In Shakespeare's Romeo and Juliet, Act 2, scene 3, please explain whether or not Romeo deserves Friar Laurence's admonishment. 

1 Answer | Add Yours

booboosmoosh's profile pic

booboosmoosh | High School Teacher | (Level 3) Educator Emeritus

Posted on

Shakespeare's play Romeo and Juliet is known as being the story of star-crossed lovers who meet a tragic end. Anyone familiar with the events surrounding the young lovers knows that a great deal of the disaster that befalls them is based on timing and a long-standing feud between the Capulets and the Montagues, though the original cause of that feud has grown obscure over time.

At the beginning, Romeo spends his time bewailing his unrequited love for Rosaline. Instead of returning his love, she has promised herself to the Church. Rather swiftly (too swiftly some believe), Romeo meets Juliet and they are instantly drawn to each other. After only a short while, they speak of love and marriage even with the certainty that their families will never agree.

The Friar tells Romeo:

Young men's love then lies
Not truly in their hearts, but in their eyes. (II.iii.68-69)

The Friar's words echo those found Shakespeare's A Midsummer Night's Dream

Love looks not with the eyes, but with the mind;
And therefore is wing'd Cupid painted blind. (I.i.239-240)

These quotes generally put forth that love for young men is something that is not born of the heart but of what he sees!

One can comprehend the Friar's concern in that Romeo seems not to know his own heart or does not truly know what love is—or both. The Friar cannot understand how Romeo fell out of love with Rosaline (someone that the Friar warned him about—not in her person but in his infatuation) only to immediately fall in love with another—and a Capulet on top of everything! The change in Romeo is too mercurial to lend itself to the priest's peace of mind and so it fair that the Friar might not trust Romeo's decision. Friar Laurence continues to declare that women will not be faithful if their men are not strong.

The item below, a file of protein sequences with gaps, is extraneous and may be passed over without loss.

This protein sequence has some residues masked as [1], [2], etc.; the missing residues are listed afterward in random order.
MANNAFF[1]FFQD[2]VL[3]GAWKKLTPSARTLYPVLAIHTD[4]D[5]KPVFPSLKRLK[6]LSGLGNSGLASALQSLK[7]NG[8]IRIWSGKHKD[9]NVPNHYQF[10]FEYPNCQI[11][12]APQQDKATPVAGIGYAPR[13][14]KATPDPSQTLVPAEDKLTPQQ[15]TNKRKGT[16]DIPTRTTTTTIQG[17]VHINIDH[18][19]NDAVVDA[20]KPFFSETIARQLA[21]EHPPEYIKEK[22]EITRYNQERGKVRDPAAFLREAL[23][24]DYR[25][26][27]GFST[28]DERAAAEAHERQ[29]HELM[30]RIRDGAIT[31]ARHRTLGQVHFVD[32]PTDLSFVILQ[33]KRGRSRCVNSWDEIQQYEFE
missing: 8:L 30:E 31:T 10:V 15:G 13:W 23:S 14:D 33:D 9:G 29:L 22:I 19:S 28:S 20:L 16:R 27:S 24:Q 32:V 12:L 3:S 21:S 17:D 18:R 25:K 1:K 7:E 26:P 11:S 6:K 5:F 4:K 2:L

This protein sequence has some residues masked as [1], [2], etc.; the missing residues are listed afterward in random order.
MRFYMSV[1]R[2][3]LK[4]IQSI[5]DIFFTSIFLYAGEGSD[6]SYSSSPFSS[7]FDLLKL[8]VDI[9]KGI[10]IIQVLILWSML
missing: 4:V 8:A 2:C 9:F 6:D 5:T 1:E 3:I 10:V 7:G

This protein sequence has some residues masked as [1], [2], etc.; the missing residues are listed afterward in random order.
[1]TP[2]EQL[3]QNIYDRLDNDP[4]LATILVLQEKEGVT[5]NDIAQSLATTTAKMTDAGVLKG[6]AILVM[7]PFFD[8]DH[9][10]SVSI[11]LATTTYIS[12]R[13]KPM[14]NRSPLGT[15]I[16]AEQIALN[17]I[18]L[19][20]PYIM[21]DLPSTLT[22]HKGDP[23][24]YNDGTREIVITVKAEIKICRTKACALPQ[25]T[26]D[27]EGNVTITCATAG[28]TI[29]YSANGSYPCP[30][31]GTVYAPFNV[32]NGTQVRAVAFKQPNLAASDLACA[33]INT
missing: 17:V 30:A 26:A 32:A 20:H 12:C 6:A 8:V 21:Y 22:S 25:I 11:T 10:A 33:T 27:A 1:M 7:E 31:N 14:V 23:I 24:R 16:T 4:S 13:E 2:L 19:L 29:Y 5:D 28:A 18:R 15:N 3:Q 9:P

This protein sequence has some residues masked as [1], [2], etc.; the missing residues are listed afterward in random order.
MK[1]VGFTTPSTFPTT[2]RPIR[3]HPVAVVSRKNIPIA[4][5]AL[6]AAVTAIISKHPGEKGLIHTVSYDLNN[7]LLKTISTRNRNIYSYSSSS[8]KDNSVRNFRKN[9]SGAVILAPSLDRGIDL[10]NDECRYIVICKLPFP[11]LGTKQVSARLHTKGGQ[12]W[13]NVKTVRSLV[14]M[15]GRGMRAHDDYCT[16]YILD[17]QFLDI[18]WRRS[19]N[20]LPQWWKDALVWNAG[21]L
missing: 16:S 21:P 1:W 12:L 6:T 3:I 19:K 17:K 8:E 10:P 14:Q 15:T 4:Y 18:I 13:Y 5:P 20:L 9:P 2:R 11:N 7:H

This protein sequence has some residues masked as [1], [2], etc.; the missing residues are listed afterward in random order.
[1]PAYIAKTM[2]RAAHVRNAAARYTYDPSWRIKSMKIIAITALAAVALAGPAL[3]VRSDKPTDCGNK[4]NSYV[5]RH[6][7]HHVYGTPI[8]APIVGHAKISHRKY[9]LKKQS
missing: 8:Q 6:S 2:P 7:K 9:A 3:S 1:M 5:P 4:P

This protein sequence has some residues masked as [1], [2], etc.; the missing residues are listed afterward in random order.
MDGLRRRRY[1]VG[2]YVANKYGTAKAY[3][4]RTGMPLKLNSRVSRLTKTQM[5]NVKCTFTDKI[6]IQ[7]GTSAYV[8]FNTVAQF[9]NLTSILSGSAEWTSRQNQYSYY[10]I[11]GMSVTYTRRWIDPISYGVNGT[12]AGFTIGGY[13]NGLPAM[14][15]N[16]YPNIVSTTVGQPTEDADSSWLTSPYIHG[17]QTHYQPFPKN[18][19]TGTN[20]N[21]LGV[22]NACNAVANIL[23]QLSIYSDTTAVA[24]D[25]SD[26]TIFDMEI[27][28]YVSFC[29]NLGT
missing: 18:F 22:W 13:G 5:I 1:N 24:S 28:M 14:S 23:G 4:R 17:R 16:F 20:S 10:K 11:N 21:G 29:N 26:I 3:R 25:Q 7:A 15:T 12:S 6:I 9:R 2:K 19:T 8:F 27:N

Pronounce this sentence then:
Women may fall when there's no strength in men. (80-81)

In making this statement, the Friar seems to be throwing up his mental hands in frustration, stating that the world has gone mad: for if young men cannot be strong, then the "frailer" woman does not have a chance. Because Romeo appears so impetuous, one can only imagine that he does not know that he is doing. Arguably, if he leaves Rosaline to so quickly fall in love with Juliet, could he not do the same again with another woman that he finds beautiful?

It would seem that Friar Laurence's apprehension is well-founded. The only thing, however, that does not bear out his concerns is Romeo's undying devotion to Juliet. Perhaps he was simply infatuated with Rosaline, but his love for Juliet appears to be genuine in that he is prepared to leave all he knows and loves to spend the rest of his life with young Juliet. In the end, living without her is something he cannot face. To Juliet's [sleeping form], Romeo promises:

I still will stay with thee
And never from this palace of dim night
Depart again. (V.iii.106-107)

While at the start Friar Laurence appeared to have good reason to be concerned about Romeo's love for Juliet, it seems that his trepidation was groundless, as Romeo promises never to leave Juliet's side.

Sources:

We’ve answered 318,947 questions. We can answer yours, too.

Ask a question